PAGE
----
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Landslides threaten Himalayan communities as climate change intensifies

Find out how monsoon season in the Himalayas & climate change are resulting in heavy rainfall & landslides in Himachal Pradesh.

By Ground Report
New Update
Landslides threaten Himalayan communities as climate change intensifies

The Himalayas receive the majority of their annual rainfall during the monsoon season from June to September. Intense cloudbursts that occur suddenly and concentrate over a relatively small area, similar to a balloon bursting, characterize this period.

Climate change intensifies Himalayan rainfall events

Climate change is exacerbating these cloudbursts and other heavy rainfall events, making them more frequent and intense in the Himalayan foothills. This increased rainfall is causing the hilly slopes to become saturated and unstable more often, leading to an increase in rainfall-triggered landslides.

Mountains are hazardous places, even under conditions of natural climate variability. Photo Credit: GRID-Arendal/Flickr

In 2023, from July to August, the Indian Himalayas, especially the northern state of Himachal Pradesh, witnessed an unprecedented number of cloudbursts that triggered thousands of devastating landslides.

According to the state’s disaster management authority, by the end of August, heavy rain and landslides had resulted in 509 deaths, destroyed at least 2,200 homes, and damaged an additional 10,000. The estimated losses for Himachal Pradesh during this period amount to US$1.2 billion. The majority of this destruction occurred during two brief periods in mid-July and mid-August.

The extent of the destruction caused to buildings, roads, and bridges is staggering. National and state roads have been eroded, a temple in Shimla collapsed resulting in 20 fatalities, and houses built on sloping ground were swept away by the rain. Even now, houses continue to slide downhill.

Monsoon intensification isolates Himalayan foothills

Damage has affected essential facilities like schools and hospitals, posing a continuous risk to lives. The bridge connecting a school in Kullu district to a town washed away, forcing the school to close for 52 days. Locals are living in tents with minimal amenities, which raises serious concerns about their safety with the onset of a cold and snowy winter.

In July 2023, four days of heavy rainfall led to landslides that blocked approximately 1,300 roads, including five national highways. This left the state virtually isolated from the rest of India. The impact was far-reaching with 1,255 bus routes suspended, 576 buses stranded, over 70,000 tourists evacuated, and people unable to access essential facilities and services. This hindered emergency response efforts, causing crucial delays in search and rescue operations as well as the delivery of aid.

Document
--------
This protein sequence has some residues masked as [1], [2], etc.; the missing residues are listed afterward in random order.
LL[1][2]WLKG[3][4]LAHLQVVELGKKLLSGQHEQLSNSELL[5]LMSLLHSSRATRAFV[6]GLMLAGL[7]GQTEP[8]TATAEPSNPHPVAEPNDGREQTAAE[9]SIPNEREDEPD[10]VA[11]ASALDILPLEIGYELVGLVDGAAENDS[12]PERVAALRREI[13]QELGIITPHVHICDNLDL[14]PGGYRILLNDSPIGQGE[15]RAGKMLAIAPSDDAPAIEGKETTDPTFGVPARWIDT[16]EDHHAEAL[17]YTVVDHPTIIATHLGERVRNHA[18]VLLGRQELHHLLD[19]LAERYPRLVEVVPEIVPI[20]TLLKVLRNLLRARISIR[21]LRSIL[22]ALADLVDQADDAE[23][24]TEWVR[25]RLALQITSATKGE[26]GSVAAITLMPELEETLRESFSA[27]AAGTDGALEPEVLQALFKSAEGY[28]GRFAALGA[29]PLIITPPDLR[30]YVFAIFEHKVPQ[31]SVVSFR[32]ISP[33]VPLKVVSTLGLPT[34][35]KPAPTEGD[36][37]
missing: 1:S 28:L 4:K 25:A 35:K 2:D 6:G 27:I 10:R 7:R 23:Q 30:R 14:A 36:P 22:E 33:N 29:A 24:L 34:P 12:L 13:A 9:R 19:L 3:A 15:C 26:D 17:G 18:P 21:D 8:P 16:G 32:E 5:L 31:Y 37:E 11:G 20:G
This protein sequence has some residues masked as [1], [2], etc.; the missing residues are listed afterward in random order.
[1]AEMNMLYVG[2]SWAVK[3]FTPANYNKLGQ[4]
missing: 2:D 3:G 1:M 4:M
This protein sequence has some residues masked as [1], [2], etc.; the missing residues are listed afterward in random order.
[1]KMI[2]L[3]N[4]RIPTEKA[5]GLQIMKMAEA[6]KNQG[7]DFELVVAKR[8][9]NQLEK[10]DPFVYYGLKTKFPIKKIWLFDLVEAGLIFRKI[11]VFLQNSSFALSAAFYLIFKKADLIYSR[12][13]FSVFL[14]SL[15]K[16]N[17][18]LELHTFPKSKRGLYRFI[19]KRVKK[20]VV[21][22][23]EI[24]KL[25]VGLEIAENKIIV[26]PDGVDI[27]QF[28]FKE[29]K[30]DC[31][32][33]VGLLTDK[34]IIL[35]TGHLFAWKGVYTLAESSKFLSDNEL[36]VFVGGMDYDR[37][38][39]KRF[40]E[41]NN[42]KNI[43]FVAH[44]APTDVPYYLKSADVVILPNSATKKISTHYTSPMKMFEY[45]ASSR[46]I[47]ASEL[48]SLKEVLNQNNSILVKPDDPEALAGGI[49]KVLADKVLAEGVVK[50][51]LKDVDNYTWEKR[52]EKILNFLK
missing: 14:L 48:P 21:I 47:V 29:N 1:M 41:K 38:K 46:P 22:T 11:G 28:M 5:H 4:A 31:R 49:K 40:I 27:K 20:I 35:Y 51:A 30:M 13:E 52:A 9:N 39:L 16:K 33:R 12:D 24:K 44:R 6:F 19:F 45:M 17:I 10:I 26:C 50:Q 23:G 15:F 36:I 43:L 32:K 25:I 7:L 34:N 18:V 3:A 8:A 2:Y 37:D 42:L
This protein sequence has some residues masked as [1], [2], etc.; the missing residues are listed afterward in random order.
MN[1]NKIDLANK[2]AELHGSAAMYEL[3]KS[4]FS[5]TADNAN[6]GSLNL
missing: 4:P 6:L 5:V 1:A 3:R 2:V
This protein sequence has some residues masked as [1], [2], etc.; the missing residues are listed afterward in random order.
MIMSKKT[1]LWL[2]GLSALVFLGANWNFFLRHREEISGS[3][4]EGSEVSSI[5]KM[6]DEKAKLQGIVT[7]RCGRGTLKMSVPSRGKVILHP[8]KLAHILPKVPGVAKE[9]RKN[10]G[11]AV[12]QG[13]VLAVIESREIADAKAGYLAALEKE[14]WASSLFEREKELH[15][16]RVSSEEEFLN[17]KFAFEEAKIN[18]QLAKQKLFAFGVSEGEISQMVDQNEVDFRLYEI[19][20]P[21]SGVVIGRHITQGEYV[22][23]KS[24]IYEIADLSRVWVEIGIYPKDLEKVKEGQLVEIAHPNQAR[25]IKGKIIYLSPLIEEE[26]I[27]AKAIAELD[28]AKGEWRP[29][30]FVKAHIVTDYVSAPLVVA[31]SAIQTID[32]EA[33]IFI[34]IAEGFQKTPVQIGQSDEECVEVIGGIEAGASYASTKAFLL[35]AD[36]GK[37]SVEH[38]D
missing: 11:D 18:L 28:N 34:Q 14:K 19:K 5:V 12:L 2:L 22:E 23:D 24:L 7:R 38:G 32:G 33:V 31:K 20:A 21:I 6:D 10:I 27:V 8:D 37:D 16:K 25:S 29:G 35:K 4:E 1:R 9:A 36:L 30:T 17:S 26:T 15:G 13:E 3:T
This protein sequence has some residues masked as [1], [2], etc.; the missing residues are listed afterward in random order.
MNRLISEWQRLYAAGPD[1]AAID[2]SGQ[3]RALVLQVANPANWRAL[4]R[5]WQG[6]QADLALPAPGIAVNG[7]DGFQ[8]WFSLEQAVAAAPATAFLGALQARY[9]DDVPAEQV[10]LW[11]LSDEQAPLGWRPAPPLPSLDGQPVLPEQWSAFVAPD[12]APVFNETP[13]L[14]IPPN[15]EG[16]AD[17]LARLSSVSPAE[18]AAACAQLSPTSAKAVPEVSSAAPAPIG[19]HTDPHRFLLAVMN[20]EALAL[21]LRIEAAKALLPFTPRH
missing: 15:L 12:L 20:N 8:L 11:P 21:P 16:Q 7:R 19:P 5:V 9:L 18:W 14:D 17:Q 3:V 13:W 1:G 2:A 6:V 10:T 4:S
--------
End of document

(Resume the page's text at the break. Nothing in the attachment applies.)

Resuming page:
Floodwaters of the River Alaknanda pass by the debris of a shattered roadway in Chamoli district. Photo Credit: Diariocritico/ Flickr

While the summer monsoon and related cloudbursts are decreasing across India, they are significantly increasing in the Himalayan foothills. This is partly due to warm moist air rapidly lifting and cooling when it encounters the Himalayan barrier, forming large clouds that release their rain. With intense rainfall events becoming more frequent in the Himalayan foothills, it’s likely that the disastrous summer of 2023 could be repeated.

While climate change may be contributing to the increase in cloudbursts, landslides shouldn’t necessarily be a direct consequence of rainfall. However, human activities have made the Himalayas more susceptible to such disasters.

Human activities amplify Himalayan landslide risk

Deforestation in the region has removed tree roots that strengthen the ground and prevent soil erosion. Additionally, unplanned development and reckless construction have destabilized already fragile slopes.

Preliminary reports on this year’s landslides indicate that the most severe damages occurred along artificially cut slopes, where proper drainage and slope safety measures were lacking.

Both India and Nepal have constructed many hill roads haphazardly, which increases the likelihood of landslides during rainfall.

Outdated and often disregarded existing construction guidelines and building codes give little consideration to the relationship between urbanization and landslide risk.

Landslides on road to Tarkeshwar. Photo Credit: Himalayan.Hermit/Flickr

One potential solution is to prevent rain from seeping into the ground, thereby maintaining the strength of the slopes. However, if soil absorption is completely prevented, surface runoff could lead to increased flooding downhill.

An engineering solution could involve placing an artificial soil layer above the natural soil to temporarily hold water during heavy rainfall, preventing it from seeping deeper into the slope. This “climate adaptive barrier layer” would then release water back into the atmosphere during a subsequent drying period.

The intensification of heavy rainfall makes it crucial for the Himalayas to implement new, reliable construction guidelines that consider climate change. Even though we can't completely avoid landslides, or immediately reverse global warming and the increase in cloudbursts, India should implement these preventive measures to help communities become more resilient to climate change.

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